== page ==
McClean: 'I don't care if we only have 10pc possession'
After a miserable run of results with Stoke, James McClean has arrived on Irish duty this week in search of positivity.
He isn't bothered if this Thursday's visit of Switzerland is not one for the purists, provided it works out well for the hosts.
"I don't care if we've only 10pc possession and we win the game with an own goal," McClean shrugs, "Three points on the board is all that matters."
Stoke only have one point from six games, with manager Nathan Jones coming under real pressure.
McClean, who is learning the ropes at left-back, feels that players should take responsibility for their plight, noting how heads are dropping once they go behind.
The mentality of the Irish group has rarely been questioned, but their quality is often a talking point. McClean grins when the philosophy of Mick McCarthy's successor Stephen Kenny is mentioned.
He grew up working under Kenny at Derry City so is fully aware of his dislike of the Irish stereotype.
"It would be great if we win by playing nice football, but if we do by not playing nice football, then great too," says McClean. "Credit comes when you're winning games. I've said it in the past, it doesn't matter how we win. If you play good football and get beaten, you might be applauded but you're sitting at home watching major tournaments. Does it matter how you win?"
There is a perception about McClean's all-action style, of course. It's often said that he only has one way of playing. His current Irish boss was actually very complimentary about the 30-year-old's ability yesterday, admitting that his own opinion had been changed.
"He's a better player than I ever thought he was," said McCarthy. "Whenever I'd seen him I admired him and sometimes scratched my head as well when other things have gone on with him.
"The first week we came in he was nailed on to play in the team after the first three training sessions. He impressed me that much. He is such a lovely fella, He gets a bad rap everywhere he goes but he is a great guy, he has a real positive influence on everybody.
"He works hard and he is far better than that and far more intelligent than that player who just runs up and down the wing and crosses."
McClean, for his part, says that the Stoke experience has helped his positional awareness. He will likely return to more familiar territory on Thursday, with Enda Stevens behind him as he presses on forward.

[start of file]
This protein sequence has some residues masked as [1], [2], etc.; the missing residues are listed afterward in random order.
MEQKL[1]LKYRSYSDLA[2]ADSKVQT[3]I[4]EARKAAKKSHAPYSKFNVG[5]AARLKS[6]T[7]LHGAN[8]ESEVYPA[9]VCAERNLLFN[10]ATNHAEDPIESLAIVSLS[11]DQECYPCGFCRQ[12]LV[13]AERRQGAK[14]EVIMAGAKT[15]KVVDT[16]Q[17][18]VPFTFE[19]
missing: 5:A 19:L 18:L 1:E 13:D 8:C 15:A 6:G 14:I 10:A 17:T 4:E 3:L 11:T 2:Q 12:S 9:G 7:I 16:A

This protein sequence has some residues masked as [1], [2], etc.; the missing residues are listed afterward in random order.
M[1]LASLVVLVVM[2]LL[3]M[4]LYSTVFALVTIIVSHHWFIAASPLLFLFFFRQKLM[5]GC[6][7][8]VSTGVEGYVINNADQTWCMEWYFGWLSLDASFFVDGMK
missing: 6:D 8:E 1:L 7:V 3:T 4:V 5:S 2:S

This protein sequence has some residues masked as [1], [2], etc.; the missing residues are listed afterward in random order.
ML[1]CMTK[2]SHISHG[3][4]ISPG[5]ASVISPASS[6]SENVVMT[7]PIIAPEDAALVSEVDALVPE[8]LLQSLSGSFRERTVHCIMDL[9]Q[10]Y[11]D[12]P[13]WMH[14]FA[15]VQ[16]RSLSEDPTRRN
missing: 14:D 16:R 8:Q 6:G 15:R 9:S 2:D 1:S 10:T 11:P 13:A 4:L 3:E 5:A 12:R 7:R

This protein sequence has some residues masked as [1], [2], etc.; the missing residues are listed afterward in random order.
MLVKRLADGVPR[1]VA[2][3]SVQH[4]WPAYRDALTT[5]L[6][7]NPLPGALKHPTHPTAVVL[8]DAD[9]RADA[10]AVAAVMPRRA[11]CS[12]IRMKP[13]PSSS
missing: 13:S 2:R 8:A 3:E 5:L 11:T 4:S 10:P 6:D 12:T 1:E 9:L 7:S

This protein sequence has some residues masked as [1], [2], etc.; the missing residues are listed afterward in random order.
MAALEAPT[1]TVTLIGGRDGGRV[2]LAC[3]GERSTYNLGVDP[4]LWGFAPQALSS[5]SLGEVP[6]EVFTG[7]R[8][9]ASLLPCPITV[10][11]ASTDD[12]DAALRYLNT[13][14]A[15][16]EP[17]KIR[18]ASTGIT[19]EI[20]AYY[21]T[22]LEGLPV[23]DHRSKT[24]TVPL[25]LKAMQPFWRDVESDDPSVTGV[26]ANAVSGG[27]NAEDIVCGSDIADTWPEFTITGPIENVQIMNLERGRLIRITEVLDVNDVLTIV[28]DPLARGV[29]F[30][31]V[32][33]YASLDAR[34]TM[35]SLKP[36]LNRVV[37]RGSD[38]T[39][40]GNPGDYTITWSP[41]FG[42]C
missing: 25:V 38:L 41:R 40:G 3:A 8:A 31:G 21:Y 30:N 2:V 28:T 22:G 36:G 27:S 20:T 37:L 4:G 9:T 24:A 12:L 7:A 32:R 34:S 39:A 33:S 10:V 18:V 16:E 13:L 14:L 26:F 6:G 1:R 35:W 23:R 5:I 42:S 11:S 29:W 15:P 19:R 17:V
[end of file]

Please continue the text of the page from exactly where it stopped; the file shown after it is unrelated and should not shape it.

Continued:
The approach will be to make life uncomfortable for the guests; he does feel that any recent troubles at the Aviva Stadium are borne out of a cagey approach.
"I think the days of fear and giving teams too much respect... I think in the past maybe that might have gone against us," he stresses.
"Of course I will respect Switzerland but I think we need to just get after teams and try and impose ourselves on them rather than maybe worrying about what they're going to do.
"The manager, from day one, has said just get after teams, press them high and make them fearful of us. Get in their faces and make us horrible to play against.
"Obviously when you play the bigger sides you've got to do your homework on how to stop them. When you're playing the so-called bigger sides and against the so-called better players you want to put it up to them and show them, 'look, I'm a good player and I want to pit myself against you'.
"So, yeah, maybe it gives you that extra little bit of motivation to get after teams and say, 'we're not fearful of you, we want to give you a game here'."
He doesn't need reminding that the stakes are high this week. The retirement of his good pal David Meyler served as a reminder to McClean that he's in the senior bracket.
At Stoke, he's working with 18-year-old talent Nathan Collins, an exciting part of a new generation coming through. But there's still life in McClean.
The old fire still burns, as the Swiss will discover.